Tuesday, July 28, 2015

Notes on the Motor City

Already overgrown.
Detroit is a big place with a vastly smaller future ahead. Don’t get me wrong – I had a tremendously enjoyable time visiting in early July, meeting many interesting and friendly people. There are some signs of hope around downtown, where many of its stately skyscrapers have been or will soon be refurbished, and it seems that the auto industry, which is still fairly active around the city, has recovered from its nadir. But Detroit will never approach its past glories. The process of demolition has already gone far. Derelict buildings remain, but now, for the main part, they exist singly or in pairs. Their neighbors have already vanished, leaving the city’s inner ring a grassy checkerboard of streets. Here and there, enterprising homeowners, whose houses are also lightly sprinkled about, have annexed adjacent vacant lots. Mostly, however, the old city simply relapses into prairie.

Corktown, north of I-75. Michigan Central Station is in the distance.
Curb cuts.
Telephone wires, street lights, and a fire hydrant.
Another view of Michigan Central Station.
The Book Tower is entirely vacant.
The base of the David Stott Building, almost totally unoccupied.
Detroit is reminiscent of Le Corbusier’s Radiant City ideal – an ordered, austere theory that imagined towers of apartments, separated by swathes of open greenspace. His reaction against the cheek-by-jowl industrial squalor of nineteenth-century urbanism profoundly influenced mid-century modernism, but Detroit is not evolving into a Radiant City by design. As older, lower neighborhoods flicker out, they leave tall, compact areas such as Lafayette Park, New Center, and the downtown as the city’s functional remnants. The city's many highways, rarely clogged by traffic, are actually quite efficient at speeding cars around the metropolis, despite their usual pernicious effect on neighborhood cohesion.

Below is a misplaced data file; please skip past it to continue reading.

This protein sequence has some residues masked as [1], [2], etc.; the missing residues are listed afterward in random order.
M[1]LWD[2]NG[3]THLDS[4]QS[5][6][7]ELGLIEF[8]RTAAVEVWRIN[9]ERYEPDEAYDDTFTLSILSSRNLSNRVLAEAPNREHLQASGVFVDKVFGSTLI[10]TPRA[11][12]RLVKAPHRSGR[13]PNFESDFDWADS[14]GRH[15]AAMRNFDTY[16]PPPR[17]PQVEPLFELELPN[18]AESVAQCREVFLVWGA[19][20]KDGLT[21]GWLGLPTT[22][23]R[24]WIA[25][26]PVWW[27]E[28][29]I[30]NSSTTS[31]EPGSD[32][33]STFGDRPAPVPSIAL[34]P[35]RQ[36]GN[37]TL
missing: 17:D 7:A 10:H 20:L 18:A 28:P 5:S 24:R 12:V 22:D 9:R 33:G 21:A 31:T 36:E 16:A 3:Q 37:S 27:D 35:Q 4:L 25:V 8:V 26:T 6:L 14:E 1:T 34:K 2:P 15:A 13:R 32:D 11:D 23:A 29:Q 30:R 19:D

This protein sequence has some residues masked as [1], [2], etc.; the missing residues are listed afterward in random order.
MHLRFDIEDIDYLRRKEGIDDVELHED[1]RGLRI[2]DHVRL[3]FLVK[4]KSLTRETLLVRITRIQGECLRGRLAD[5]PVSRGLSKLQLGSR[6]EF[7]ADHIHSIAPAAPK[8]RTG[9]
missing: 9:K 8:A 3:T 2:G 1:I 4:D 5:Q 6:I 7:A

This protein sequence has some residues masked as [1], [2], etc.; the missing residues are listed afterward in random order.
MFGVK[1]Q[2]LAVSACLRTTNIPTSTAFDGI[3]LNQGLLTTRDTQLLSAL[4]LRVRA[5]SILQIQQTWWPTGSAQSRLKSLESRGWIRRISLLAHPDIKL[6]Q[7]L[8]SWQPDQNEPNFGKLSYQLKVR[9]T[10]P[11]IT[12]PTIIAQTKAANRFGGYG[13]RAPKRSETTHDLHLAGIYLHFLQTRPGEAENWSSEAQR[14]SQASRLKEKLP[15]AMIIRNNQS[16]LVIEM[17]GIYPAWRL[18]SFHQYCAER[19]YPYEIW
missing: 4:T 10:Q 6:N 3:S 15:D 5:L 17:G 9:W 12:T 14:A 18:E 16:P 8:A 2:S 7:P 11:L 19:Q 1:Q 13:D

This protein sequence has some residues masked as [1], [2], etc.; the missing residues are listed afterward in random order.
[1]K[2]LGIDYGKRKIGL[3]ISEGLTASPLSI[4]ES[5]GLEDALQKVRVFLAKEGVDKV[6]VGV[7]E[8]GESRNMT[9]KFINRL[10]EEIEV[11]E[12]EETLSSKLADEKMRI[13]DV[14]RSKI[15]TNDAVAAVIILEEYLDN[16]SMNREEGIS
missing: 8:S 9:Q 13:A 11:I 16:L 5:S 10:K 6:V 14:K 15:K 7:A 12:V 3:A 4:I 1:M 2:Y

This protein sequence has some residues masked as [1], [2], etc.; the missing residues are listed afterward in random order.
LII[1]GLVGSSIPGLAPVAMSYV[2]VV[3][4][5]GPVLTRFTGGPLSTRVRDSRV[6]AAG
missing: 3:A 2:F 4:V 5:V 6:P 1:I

The Renaissance Center, built by GM in the 70s as a new headquarters and shopping center, is notoriously fortress-like.
An empty greenhouse. Several rows of vegetables were growing outside, however.
Many writers have expounded on the potential for urban gardening and art spaces to provide an economic and social spark for the city. Few farms were actually visible during our visit. Apart from the difficulty of training urban gardeners, rural producers pose daunting competition, especially those already established as sellers at Eastern Market, Detroit’s weekly emporium of produce. There’s more to be seen in terms of art and design, though I remain skeptical about their potential to form a regional economic engine. What entrepreneurs gain in cheap land by moving to Detroit they lose in access and connections to their clients. 

This house is part of the Heidelberg Project, the brain child of a local man to reclaim several blighted blocks. Arsonists have lately torched over half of the buildings that he transformed.
An artist's backyard. Note the full sequence of bike somersaults.
If Detroit were a country instead of a city – and it certainly is an unusually large for an American urban center – most development theorists would suggest that its competitive advantage lies in an abundance of cheap labor. Textbook recommendations would feature attracting footloose industries that provide lots of poorly paying jobs. Indeed, GM survived beyond its bailout by slashing wages and health care packages for new employees. However, labor costs are prohibitively expensive for any businesses that seek to move there because of minimum wage laws and the expense of providing mandated health care. The auto companies remain only because their sunk costs are so high: no one will ever build another vertically-integrated auto factory like the Ford’s River Rouge Plant in the United States.

A small section of the River Rouge plant. Ford is very proud of its green roof, but the project only covers the top of the building closest to the visitor center.